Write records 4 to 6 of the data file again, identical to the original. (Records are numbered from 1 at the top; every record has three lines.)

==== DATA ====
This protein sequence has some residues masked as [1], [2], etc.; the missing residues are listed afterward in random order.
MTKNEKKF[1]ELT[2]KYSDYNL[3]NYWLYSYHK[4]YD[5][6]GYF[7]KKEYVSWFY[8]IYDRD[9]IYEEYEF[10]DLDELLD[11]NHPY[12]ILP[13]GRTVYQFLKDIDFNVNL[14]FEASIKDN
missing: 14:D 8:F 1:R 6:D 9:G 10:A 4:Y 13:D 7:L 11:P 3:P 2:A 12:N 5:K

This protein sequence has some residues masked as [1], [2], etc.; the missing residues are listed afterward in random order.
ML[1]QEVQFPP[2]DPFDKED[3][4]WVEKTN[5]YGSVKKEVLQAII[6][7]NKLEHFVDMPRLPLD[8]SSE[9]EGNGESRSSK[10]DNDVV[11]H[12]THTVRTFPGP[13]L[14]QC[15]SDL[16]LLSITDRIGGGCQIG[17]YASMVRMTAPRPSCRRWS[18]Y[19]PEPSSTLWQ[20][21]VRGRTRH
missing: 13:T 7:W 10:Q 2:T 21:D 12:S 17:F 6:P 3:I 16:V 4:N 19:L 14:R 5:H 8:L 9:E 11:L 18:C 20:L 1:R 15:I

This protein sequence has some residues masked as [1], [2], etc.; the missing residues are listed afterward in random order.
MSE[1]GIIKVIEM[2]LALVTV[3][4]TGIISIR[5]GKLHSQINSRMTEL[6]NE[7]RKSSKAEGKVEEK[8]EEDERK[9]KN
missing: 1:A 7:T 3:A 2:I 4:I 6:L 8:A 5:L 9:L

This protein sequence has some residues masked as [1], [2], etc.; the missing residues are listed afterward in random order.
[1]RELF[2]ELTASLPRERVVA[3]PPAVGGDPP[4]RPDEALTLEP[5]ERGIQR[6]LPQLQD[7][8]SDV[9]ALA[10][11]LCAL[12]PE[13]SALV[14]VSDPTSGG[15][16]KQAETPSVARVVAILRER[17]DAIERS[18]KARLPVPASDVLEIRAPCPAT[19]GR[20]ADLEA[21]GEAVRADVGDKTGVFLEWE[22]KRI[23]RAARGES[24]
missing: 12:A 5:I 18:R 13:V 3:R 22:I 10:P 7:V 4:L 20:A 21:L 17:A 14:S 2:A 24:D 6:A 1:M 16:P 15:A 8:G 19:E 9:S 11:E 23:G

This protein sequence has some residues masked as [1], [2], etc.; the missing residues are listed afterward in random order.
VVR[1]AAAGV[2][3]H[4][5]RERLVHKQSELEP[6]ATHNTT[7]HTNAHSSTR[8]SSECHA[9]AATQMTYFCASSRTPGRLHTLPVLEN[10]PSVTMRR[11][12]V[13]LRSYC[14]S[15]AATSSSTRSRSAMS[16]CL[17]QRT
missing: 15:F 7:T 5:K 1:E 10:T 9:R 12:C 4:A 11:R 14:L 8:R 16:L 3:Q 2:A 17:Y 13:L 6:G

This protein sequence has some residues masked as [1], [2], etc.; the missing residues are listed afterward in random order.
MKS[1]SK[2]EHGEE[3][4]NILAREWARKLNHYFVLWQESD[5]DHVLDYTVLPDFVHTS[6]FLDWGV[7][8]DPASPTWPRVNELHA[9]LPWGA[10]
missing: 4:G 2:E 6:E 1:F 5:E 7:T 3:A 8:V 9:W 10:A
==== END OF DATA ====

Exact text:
This protein sequence has some residues masked as [1], [2], etc.; the missing residues are listed afterward in random order.
[1]RELF[2]ELTASLPRERVVA[3]PPAVGGDPP[4]RPDEALTLEP[5]ERGIQR[6]LPQLQD[7][8]SDV[9]ALA[10][11]LCAL[12]PE[13]SALV[14]VSDPTSGG[15][16]KQAETPSVARVVAILRER[17]DAIERS[18]KARLPVPASDVLEIRAPCPAT[19]GR[20]ADLEA[21]GEAVRADVGDKTGVFLEWE[22]KRI[23]RAARGES[24]
missing: 12:A 5:I 18:R 13:V 3:R 22:I 10:P 7:V 4:L 20:A 21:L 17:A 14:S 2:A 24:D 6:A 1:M 16:P 15:A 8:G 19:E 9:S 11:E 23:G

This protein sequence has some residues masked as [1], [2], etc.; the missing residues are listed afterward in random order.
VVR[1]AAAGV[2][3]H[4][5]RERLVHKQSELEP[6]ATHNTT[7]HTNAHSSTR[8]SSECHA[9]AATQMTYFCASSRTPGRLHTLPVLEN[10]PSVTMRR[11][12]V[13]LRSYC[14]S[15]AATSSSTRSRSAMS[16]CL[17]QRT
missing: 15:F 7:T 5:K 1:E 10:T 9:R 12:C 4:A 11:R 14:L 8:R 16:L 3:Q 2:A 17:Y 13:L 6:G

This protein sequence has some residues masked as [1], [2], etc.; the missing residues are listed afterward in random order.
MKS[1]SK[2]EHGEE[3][4]NILAREWARKLNHYFVLWQESD[5]DHVLDYTVLPDFVHTS[6]FLDWGV[7][8]DPASPTWPRVNELHA[9]LPWGA[10]
missing: 4:G 2:E 6:E 1:F 5:E 7:T 3:A 8:V 9:W 10:A